Sally Potter’s Ginger & Rosa opens in 1945 with a fascinating juxtaposition, namely that of birth and death at opposite ends of the world. In Japan, we see Hiroshima being decimated by the atomic bomb, which killed thousands of people. In London, we see two women simultaneously bringing new lives into the world, their daughters Africa, a.k.a. Ginger, and Rosa. The girls would grow up as inseparable best friends; we see them as little girls holding hands on a swing set, just as their mothers held hands while in the throes of labor. The story then flashes forward to 1962, at which point the Cold War was in full swing and the Cuban missile crisis scared millions with the threat of worldwide annihilation. There’s another juxtaposition at work, here; it’s a real possibility that these girls will die because of a nuclear holocaust, an event that marked the year they were born.
Now teenagers, we see Ginger (Elle Fanning) and Rosa (Alice Englert) as individuals in the process of becoming. Initially, they’re as close as they ever were. They skip school, smoke cigarettes, hang out with boys, hitchhike to solitary locations, try on clothing, go to parties at night. They rebel against their mothers, who have settled into a life of ordinary domesticity. Rosa has felt ignored by her mother (Jodhi May) ever since her father left the picture. Ginger feels misunderstood by her mother (Christina Hendricks), who was forced to give up painting in order to become a housewife; Ginger knows – at this point in her life, at least – that she doesn’t want to end up like her mother, who gave birth to Ginger when she was only a teenager and is now a deeply unhappy woman.
As the film progresses, so too does the nuclear threat. It quickly becomes clear that, in spite of their lifelong friendship, Ginger and Rosa are maturing into incredibly different people. In other words, we watch as they become less and less compatible. Ginger, a burgeoning poet haunted by the possibility of humanity’s extinction, begins to affiliate herself with militant political movements aiming to disarm the world of nuclear weapons. This is encouraged by her bohemian father, Roland (Alessandro Nivola), who lives his life according to the principles of atheism, anarchy, autonomy, and pacifism, sociopolitical ideals that landed him in jail during the war. Of all the adults in her life, Ginger is the most like her father, who insists she call him by his first name.
In direct contrast, Rosa has a firm faith and no real interest in politics. She also has an affinity for boys, which I strongly believe has less to do with the emerging sexual revolution of the 1960s and more to do with the absence of her father. It should come as no surprise, then, that she begins having an affair with Roland, who has separated from his wife for the umpteenth time. Although it’s obvious, to Ginger especially, that this is merely the next step in Rosa’s quest for male attention, she deludes herself into believing her feelings for Roland are instinctually maternal; she sees him as an emotionally and spiritually broken man, and she’s convinced only she can fix him. Of course, she can no more fix an already married man than Ginger can save the world through protest.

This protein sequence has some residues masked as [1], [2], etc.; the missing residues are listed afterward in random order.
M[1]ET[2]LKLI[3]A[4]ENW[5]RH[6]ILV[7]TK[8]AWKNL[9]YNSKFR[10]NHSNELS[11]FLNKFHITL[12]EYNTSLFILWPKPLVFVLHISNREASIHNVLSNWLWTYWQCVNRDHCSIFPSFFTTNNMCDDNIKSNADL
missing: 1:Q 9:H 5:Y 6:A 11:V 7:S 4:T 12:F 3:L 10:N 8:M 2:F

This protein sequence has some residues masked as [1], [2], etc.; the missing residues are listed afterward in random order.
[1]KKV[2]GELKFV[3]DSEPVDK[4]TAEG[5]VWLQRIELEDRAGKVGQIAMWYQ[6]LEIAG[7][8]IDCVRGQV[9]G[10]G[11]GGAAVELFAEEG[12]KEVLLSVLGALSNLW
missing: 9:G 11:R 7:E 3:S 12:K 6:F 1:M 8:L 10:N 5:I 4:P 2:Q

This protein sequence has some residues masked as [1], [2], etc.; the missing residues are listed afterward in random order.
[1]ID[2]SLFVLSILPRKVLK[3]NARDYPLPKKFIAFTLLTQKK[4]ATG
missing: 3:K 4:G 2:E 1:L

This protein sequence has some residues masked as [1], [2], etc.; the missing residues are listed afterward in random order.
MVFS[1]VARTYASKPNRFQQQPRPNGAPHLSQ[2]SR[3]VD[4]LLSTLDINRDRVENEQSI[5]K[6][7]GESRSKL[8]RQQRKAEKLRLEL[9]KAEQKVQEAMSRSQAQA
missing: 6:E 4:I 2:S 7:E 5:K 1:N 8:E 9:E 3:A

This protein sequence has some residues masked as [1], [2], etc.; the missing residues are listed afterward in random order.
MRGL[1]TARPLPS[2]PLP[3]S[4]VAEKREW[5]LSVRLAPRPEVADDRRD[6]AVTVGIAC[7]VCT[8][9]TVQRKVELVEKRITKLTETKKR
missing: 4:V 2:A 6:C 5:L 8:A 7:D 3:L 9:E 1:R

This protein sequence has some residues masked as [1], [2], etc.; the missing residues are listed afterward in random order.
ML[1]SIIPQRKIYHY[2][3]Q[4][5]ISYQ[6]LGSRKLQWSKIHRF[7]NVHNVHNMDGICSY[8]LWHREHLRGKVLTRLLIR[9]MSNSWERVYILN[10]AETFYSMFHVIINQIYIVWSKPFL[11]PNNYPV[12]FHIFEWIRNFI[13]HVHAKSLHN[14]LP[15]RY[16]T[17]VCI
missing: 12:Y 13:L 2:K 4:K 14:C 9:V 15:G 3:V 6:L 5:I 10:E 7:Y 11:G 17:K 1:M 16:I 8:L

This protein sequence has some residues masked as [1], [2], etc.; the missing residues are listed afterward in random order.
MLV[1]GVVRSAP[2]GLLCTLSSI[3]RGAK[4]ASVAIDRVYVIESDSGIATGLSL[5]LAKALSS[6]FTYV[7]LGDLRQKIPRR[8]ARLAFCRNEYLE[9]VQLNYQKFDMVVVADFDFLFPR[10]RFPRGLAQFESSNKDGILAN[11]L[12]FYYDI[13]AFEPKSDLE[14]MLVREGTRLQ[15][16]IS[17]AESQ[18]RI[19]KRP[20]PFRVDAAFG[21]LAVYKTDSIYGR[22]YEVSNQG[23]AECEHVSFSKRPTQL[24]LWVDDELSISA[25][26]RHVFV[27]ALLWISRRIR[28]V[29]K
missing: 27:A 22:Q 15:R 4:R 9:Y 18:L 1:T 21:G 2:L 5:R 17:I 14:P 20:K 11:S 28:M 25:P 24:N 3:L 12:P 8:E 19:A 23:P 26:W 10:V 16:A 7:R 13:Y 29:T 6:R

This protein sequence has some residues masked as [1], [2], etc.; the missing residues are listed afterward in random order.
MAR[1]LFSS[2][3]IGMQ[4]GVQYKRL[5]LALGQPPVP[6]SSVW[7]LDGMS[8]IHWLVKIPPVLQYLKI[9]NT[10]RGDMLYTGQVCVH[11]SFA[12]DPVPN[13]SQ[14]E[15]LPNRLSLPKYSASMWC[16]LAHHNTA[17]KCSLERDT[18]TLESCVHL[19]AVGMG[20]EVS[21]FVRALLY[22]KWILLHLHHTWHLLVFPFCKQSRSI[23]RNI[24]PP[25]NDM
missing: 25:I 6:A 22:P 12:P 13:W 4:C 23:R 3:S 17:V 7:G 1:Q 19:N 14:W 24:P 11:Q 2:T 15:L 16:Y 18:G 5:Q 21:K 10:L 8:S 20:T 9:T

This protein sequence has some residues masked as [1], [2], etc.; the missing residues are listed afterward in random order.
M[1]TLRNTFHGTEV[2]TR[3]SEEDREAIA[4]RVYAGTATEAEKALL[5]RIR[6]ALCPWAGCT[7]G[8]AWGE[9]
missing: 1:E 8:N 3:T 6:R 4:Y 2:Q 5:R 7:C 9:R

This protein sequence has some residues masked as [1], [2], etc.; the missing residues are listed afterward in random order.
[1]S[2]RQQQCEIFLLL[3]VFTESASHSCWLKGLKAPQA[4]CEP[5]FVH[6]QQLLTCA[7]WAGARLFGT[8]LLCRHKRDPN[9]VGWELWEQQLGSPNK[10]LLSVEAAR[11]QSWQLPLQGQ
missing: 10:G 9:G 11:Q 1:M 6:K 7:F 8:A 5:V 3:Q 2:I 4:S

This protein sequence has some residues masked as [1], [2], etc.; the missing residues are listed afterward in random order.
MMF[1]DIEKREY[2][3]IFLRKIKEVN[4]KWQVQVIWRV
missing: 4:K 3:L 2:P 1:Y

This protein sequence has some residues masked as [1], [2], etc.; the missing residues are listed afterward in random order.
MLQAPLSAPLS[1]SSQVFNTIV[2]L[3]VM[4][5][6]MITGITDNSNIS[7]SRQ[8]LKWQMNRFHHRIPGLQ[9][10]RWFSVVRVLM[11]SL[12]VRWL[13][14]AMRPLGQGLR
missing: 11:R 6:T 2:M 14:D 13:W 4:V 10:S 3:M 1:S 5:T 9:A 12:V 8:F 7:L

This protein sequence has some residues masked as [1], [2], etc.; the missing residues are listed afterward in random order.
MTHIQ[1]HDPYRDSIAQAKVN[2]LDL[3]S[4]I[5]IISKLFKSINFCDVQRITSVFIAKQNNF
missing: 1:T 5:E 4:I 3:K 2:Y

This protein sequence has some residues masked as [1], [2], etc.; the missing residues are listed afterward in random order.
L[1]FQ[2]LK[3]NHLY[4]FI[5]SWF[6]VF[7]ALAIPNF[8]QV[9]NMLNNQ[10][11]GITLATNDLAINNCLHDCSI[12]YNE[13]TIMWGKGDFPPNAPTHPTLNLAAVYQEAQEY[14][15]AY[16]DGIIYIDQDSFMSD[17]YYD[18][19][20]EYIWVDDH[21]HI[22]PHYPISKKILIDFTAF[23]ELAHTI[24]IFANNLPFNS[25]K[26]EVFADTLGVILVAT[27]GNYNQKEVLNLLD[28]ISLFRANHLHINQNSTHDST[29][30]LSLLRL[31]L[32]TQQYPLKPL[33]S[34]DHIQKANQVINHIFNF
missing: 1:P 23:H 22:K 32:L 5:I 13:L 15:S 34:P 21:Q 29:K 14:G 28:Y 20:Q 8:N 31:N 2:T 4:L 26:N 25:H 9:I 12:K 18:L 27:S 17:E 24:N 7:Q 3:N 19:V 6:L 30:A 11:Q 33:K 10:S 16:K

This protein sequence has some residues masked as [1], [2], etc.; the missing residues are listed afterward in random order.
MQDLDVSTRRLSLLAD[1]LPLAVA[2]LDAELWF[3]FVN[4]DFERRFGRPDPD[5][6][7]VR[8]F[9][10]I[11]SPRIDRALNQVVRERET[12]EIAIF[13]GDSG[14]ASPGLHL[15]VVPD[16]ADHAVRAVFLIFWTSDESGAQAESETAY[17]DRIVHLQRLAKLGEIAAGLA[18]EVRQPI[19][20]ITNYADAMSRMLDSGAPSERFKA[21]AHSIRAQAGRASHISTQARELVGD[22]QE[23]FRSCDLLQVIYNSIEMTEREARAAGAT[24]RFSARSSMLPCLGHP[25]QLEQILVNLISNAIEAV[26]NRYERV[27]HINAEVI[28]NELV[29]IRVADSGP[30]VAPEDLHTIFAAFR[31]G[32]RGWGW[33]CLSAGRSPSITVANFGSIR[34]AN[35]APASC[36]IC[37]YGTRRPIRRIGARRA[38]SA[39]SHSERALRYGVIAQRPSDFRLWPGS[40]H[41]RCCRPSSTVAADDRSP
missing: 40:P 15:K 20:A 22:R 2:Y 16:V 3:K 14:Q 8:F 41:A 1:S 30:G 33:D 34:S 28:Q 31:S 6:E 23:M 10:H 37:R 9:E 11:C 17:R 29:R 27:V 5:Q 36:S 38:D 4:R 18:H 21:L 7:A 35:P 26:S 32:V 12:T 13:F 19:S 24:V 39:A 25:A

Although the film accurately examines how incontrovertibly linked we are to the events of the world, regardless of whether or not we’re aware of it, its greatest accomplishment is depicting the turmoil of transitioning into adulthood. Ginger, the central character, is essentially being pulled in different directions by the adults in her life, despite her efforts to be an individual. Her parents, who are clearly not suited for each other, express their love for Ginger in very different, very confusing ways; her mother believes learning a few basic domestic skills are essential for everyday living, while her father believes that no one, not even his own daughter, should be beholden to rules imposed by people in positions of authority. Acting in part as a go-between is a family friend named Mark (Timothy Spall), who tries to make Ginger see that her mother isn’t as one-dimensional as she makes her out to be.
If there is a flaw in Ginger & Rosa, it would be Potter’s decision to include Mark’s American lover, also named Mark (Oliver Platt), and their mutual friend, an American poet named May Bella (Annette Bening), herself a social and political activist who encourages Ginger in her endeavors. It’s not that they’re badly developed characters; it’s that they appear infrequently and contribute almost nothing of value to the story. The film is at its best when the focus is the relationship between the title characters. We can see it coming apart at the seams. In one instance, it’s because of an irrevocable physical and emotional transgression. Mostly, however, it’s simply because they’re developing into different people. There’s always the hope of reconciliation, but for the time being, all that matters is survival.
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